God Lives Underwater

God Lives Underwater

God Lives Underwater

Up Off The Floor

Locomotive

Dave Reilly and Jeff Turzo started work on what was to be God Lives Underwater’s swan song sometime in 1998. Things were looking up. They had just released the moderately successful Life In the So-Called Space Age, which sold over 90,000 copies and spawned a good-sized hit with the single “From Your Mouth.” The video for the track was in rotation on MTV.

And then things pretty much went to shit. In 2000, their record label, 1500/Riffage, went bankrupt, leaving their unfinished album in a huge legal mess that would take years to work out. About a week later, Reilly’s fiancée was killed in a tragic accident.

It obviously hasn’t been an easy trek for the band, or for this record. And yet, miraculously, over 5 years later, here it is. Originally released online in MP3 format a few years back to a small but rabid fan base, it’s good to see their heart-felt efforts finally get a proper release.

You don’t have to appreciate 1990s industrial rock to enjoy GLU’s music — although it certainly helps. In truth, Reilly and Turzo’s discography is probably closer in many ways to Depeche Mode than it ever was to NIN, although there are parallels to be made to both of those artists, as well as to their like-minded peers in Stabbing Westward. At the heart of things, the GLU guys have always been solid pop entrepreneurs with an ear for crafting what are essentially catchy pop tracks dressed up in grungy hard rock angst and electronica.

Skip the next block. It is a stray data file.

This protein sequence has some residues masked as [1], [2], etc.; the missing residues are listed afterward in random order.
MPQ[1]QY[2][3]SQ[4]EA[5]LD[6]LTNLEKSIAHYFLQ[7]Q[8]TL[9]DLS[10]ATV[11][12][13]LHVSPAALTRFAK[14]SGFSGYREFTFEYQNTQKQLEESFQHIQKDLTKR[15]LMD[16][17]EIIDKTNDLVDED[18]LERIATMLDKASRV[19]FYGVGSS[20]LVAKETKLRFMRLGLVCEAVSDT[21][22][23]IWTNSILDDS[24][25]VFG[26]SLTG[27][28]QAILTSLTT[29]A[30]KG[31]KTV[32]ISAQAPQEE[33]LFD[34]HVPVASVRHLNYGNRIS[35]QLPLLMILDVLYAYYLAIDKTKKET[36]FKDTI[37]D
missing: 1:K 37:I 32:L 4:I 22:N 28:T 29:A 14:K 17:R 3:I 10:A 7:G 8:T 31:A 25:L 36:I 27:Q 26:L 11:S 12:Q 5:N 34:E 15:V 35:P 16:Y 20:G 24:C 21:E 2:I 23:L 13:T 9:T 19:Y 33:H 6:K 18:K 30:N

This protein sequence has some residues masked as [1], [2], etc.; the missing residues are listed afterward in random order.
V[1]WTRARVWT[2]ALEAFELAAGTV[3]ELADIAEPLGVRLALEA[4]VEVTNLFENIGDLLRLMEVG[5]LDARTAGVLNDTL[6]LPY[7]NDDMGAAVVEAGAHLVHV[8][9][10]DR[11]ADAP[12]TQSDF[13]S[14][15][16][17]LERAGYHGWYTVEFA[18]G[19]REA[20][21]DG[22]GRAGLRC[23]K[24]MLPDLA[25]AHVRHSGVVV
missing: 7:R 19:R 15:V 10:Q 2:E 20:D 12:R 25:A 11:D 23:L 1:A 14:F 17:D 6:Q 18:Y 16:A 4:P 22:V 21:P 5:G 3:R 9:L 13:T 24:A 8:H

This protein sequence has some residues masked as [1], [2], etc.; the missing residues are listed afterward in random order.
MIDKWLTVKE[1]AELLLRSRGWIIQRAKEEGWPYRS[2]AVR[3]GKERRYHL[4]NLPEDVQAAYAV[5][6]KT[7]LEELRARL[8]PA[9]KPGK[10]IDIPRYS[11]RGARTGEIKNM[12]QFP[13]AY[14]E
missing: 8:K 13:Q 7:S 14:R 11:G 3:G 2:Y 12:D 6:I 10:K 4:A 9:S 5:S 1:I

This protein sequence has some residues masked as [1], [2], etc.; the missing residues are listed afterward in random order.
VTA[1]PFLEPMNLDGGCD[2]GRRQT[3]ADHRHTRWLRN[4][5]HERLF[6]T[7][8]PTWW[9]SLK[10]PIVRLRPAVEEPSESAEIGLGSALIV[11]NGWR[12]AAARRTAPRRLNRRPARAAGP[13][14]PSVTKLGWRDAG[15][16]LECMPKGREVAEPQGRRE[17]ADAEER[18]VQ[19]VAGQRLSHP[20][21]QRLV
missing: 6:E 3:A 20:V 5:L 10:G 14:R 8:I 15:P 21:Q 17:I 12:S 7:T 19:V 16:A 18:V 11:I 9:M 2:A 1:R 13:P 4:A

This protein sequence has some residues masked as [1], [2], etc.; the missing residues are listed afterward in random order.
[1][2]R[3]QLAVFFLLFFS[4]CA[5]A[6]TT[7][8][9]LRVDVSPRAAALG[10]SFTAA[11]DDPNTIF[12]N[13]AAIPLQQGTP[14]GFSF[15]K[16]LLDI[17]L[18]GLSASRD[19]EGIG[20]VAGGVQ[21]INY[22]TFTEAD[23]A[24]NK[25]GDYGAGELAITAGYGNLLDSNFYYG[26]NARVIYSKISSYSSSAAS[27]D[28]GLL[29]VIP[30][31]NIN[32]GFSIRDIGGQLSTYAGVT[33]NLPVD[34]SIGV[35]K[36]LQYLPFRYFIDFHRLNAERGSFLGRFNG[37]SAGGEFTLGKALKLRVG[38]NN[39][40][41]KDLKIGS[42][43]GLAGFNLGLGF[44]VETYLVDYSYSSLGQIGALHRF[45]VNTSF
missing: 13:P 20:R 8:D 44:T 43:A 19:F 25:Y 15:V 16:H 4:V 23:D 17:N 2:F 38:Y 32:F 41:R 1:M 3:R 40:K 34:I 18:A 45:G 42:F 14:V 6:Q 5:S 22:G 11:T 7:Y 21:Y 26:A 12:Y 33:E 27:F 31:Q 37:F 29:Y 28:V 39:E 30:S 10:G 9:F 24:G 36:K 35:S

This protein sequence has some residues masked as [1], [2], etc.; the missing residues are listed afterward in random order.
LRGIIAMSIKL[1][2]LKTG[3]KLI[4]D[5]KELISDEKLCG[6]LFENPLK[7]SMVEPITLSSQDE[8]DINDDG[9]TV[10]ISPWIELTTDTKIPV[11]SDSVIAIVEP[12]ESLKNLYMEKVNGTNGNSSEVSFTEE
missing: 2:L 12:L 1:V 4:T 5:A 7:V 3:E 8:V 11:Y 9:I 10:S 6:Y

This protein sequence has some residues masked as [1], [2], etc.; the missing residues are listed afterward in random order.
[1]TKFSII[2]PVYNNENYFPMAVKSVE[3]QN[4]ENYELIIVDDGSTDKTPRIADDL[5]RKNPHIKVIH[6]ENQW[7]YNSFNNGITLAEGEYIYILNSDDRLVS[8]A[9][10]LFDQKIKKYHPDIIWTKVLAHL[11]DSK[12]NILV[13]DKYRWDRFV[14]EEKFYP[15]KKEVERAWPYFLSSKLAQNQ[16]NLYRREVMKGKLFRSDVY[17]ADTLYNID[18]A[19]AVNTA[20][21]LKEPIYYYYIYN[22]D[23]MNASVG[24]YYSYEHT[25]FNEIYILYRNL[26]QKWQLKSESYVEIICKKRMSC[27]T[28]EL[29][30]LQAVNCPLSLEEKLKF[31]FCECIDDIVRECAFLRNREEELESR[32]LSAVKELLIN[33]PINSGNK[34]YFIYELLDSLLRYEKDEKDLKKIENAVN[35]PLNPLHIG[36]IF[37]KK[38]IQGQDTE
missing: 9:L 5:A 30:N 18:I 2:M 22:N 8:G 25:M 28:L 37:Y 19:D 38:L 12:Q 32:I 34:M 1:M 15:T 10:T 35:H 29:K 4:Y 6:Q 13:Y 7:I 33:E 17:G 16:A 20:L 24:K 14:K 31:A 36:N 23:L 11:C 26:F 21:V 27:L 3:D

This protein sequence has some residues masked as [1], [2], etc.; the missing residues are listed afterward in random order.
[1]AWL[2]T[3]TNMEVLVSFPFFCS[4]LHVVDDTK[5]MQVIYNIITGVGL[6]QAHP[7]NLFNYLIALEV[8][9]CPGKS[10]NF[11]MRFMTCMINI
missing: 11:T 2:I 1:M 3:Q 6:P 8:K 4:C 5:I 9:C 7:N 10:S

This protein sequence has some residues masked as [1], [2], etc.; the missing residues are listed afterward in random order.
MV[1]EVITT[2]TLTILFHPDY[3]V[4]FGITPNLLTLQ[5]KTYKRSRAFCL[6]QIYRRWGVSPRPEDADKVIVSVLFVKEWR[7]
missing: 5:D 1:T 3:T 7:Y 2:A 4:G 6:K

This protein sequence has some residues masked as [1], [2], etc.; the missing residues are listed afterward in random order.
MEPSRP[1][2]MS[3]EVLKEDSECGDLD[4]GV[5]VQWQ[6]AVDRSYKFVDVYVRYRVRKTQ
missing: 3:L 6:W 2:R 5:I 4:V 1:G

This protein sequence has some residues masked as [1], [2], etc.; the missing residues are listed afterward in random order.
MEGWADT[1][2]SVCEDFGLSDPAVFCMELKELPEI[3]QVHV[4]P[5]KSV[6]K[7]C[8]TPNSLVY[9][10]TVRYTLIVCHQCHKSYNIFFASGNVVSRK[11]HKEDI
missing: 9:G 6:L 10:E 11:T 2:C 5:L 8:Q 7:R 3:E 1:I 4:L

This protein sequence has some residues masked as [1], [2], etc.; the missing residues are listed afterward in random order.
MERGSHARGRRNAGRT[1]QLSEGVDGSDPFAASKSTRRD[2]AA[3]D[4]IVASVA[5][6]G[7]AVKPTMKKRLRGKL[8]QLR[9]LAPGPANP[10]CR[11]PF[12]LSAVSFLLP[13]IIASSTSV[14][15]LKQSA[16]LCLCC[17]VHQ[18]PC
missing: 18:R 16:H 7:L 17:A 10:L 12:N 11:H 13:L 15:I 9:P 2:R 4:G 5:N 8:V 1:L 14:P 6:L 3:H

There are really two types of songs on Up Off The Floor: Electro-rock staples that have a clear lineage to GLU’s previous efforts like “1% (The Long Way Down)” and “Slip To Fall,” and the more subtle, stripped-down material like “Positivity.” For me, it’s always been the former category that made GLU’s music unique and initially attracted me to albums like 1995’s Empty. But now, somehow, I find myself drawn to these new pop songs, particularly the heart-felt simplicity of “Whatever You’ve Got” (written about the death of Reilly’s fiancée ) and “Miss You More Than Anything.”

Although some of the best songs of GLU’s career are on this record, as an album, Up Off The Floor can’t help but have its share of problems. One thing that’s immediately obvious is the rather poor sound quality. In fact, I swear that the MP3s I downloaded all those years ago actually sounded better than this. Very strange. More important, the album suffers from being badly paced and uneven. As much as I would have enjoyed finding some of the harder-edged songs on a previous album, they almost seem out of place abutting the simpler, more somber numbers. These songs really feel like they should be the focus, given their emotional weight. I mean, it’s really something to hear Reilly’s voice upstage the synthesizers for the first time in the band’s history, as if he’s made the sudden realization that it’s the only instrument he has to convey the depths of personal and professional hell into which he’s plummeted. It’s sad, it’s moving, and then we’re rocking out. It’s odd.

Despite these failings, some of the tracks here are just too good to pass up if you’re a GLU diehard. Although, if you have a choice between picking up this album or seeing Reilly do a solo acoustic show, you’ll certainly want to choose the latter. If you’re lucky, he’ll recycle some of the best bits from this outing and do them infinitely more justice with an acoustic guitar than he could in a studio with any number of synthesizers at his disposal.

Is Up Off The Floor a perfect album? No. But it is an essential album for any fan of God Lives Underwater, without a doubt. Thanks to Megaforce and Locomotive for finally giving it the release it deserved. RIP 1500.

Locomotive: locomotiverecords.com

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